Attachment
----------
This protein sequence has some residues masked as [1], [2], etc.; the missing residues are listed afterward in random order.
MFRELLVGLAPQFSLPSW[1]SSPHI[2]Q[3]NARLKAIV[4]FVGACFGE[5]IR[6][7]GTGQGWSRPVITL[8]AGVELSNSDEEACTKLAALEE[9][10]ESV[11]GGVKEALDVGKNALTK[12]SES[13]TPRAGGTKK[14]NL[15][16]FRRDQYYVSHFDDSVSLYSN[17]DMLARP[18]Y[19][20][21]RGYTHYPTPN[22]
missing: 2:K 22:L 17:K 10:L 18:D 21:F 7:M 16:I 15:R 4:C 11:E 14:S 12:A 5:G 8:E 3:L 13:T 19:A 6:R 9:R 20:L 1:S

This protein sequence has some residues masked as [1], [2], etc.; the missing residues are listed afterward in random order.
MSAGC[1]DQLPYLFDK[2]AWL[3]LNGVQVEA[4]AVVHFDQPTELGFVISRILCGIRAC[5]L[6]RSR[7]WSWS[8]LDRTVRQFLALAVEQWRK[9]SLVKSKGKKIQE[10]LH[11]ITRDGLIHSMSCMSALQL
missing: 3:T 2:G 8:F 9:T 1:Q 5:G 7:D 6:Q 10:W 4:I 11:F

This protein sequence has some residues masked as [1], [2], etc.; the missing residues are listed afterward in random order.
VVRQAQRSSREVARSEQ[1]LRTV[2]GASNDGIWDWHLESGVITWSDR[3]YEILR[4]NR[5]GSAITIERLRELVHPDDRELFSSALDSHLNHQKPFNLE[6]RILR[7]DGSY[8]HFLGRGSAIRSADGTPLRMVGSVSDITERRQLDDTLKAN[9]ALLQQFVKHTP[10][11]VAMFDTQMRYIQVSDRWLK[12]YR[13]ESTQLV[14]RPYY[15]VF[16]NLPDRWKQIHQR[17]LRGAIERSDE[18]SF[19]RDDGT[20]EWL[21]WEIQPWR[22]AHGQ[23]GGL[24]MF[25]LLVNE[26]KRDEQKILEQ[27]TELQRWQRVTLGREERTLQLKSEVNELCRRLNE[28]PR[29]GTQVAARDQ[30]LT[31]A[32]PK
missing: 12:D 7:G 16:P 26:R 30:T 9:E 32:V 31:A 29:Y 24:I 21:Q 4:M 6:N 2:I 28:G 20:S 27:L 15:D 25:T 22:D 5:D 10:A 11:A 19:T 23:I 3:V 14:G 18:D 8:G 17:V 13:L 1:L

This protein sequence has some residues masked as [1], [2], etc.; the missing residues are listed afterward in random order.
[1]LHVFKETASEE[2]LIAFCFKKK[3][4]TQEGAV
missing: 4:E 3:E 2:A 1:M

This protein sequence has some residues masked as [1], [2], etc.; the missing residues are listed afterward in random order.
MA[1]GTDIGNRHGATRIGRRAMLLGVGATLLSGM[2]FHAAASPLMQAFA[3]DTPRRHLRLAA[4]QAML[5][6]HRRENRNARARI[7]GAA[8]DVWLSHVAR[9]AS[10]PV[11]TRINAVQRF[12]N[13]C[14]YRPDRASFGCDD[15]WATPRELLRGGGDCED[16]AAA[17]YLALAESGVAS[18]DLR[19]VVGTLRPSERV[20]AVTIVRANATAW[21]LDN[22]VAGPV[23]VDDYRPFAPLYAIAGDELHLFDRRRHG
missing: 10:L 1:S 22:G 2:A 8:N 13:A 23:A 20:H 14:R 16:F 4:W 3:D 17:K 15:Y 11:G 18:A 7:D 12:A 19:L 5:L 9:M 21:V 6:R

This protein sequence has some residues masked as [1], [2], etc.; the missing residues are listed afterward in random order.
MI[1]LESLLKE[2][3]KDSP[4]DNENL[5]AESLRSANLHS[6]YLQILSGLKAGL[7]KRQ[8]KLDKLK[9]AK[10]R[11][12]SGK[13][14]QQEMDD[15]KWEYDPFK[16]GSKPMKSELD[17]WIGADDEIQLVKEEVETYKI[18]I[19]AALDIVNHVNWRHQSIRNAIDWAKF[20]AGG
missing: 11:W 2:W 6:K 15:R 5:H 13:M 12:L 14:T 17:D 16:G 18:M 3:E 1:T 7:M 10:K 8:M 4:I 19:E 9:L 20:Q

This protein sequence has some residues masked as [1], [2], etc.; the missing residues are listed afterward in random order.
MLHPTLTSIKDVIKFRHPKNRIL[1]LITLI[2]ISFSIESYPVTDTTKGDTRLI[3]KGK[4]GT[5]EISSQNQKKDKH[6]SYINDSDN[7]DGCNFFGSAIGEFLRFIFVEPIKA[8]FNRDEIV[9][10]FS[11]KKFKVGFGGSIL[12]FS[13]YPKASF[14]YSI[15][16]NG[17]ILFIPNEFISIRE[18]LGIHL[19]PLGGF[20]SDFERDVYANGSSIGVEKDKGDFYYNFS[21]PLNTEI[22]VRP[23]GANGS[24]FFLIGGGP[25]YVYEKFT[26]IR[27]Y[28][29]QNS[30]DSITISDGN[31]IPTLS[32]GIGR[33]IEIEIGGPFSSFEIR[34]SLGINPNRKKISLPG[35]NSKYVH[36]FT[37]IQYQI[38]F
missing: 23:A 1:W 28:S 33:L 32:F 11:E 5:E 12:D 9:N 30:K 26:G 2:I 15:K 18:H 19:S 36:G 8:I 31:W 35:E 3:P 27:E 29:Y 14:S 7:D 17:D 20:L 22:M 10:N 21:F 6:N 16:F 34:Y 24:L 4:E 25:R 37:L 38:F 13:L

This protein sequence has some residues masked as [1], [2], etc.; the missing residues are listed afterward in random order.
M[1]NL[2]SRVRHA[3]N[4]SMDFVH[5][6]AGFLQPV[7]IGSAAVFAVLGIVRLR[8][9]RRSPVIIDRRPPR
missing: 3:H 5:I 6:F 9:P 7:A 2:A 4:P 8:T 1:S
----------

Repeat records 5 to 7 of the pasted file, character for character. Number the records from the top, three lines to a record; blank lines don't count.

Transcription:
This protein sequence has some residues masked as [1], [2], etc.; the missing residues are listed afterward in random order.
MA[1]GTDIGNRHGATRIGRRAMLLGVGATLLSGM[2]FHAAASPLMQAFA[3]DTPRRHLRLAA[4]QAML[5][6]HRRENRNARARI[7]GAA[8]DVWLSHVAR[9]AS[10]PV[11]TRINAVQRF[12]N[13]C[14]YRPDRASFGCDD[15]WATPRELLRGGGDCED[16]AAA[17]YLALAESGVAS[18]DLR[19]VVGTLRPSERV[20]AVTIVRANATAW[21]LDN[22]VAGPV[23]VDDYRPFAPLYAIAGDELHLFDRRRHG
missing: 10:L 1:S 22:G 2:A 8:N 13:A 23:A 20:H 14:R 16:F 4:W 3:D 17:K 15:Y 11:G 18:A 7:D 12:A 19:L 5:L 9:M 21:V 6:R

This protein sequence has some residues masked as [1], [2], etc.; the missing residues are listed afterward in random order.
MI[1]LESLLKE[2][3]KDSP[4]DNENL[5]AESLRSANLHS[6]YLQILSGLKAGL[7]KRQ[8]KLDKLK[9]AK[10]R[11][12]SGK[13][14]QQEMDD[15]KWEYDPFK[16]GSKPMKSELD[17]WIGADDEIQLVKEEVETYKI[18]I[19]AALDIVNHVNWRHQSIRNAIDWAKF[20]AGG
missing: 11:W 2:W 6:K 15:R 5:H 13:M 12:L 14:T 17:D 16:G 18:M 3:E 1:T 7:M 10:K 8:M 4:I 19:E 9:L 20:Q

This protein sequence has some residues masked as [1], [2], etc.; the missing residues are listed afterward in random order.
MLHPTLTSIKDVIKFRHPKNRIL[1]LITLI[2]ISFSIESYPVTDTTKGDTRLI[3]KGK[4]GT[5]EISSQNQKKDKH[6]SYINDSDN[7]DGCNFFGSAIGEFLRFIFVEPIKA[8]FNRDEIV[9][10]FS[11]KKFKVGFGGSIL[12]FS[13]YPKASF[14]YSI[15][16]NG[17]ILFIPNEFISIRE[18]LGIHL[19]PLGGF[20]SDFERDVYANGSSIGVEKDKGDFYYNFS[21]PLNTEI[22]VRP[23]GANGS[24]FFLIGGGP[25]YVYEKFT[26]IR[27]Y[28][29]QNS[30]DSITISDGN[31]IPTLS[32]GIGR[33]IEIEIGGPFSSFEIR[34]SLGINPNRKKISLPG[35]NSKYVH[36]FT[37]IQYQI[38]F
missing: 23:A 1:W 28:S 33:L 32:F 11:E 5:E 12:D 9:N 30:K 26:G 2:I 15:K 18:H 19:S 36:G 8:I 31:W 35:E 3:P 27:E 29:Y 14:S 7:D 17:D 20:L 22:M 10:N 21:F 6:N 16:F 34:Y 24:L 4:E 25:R 37:L 38:F 13:L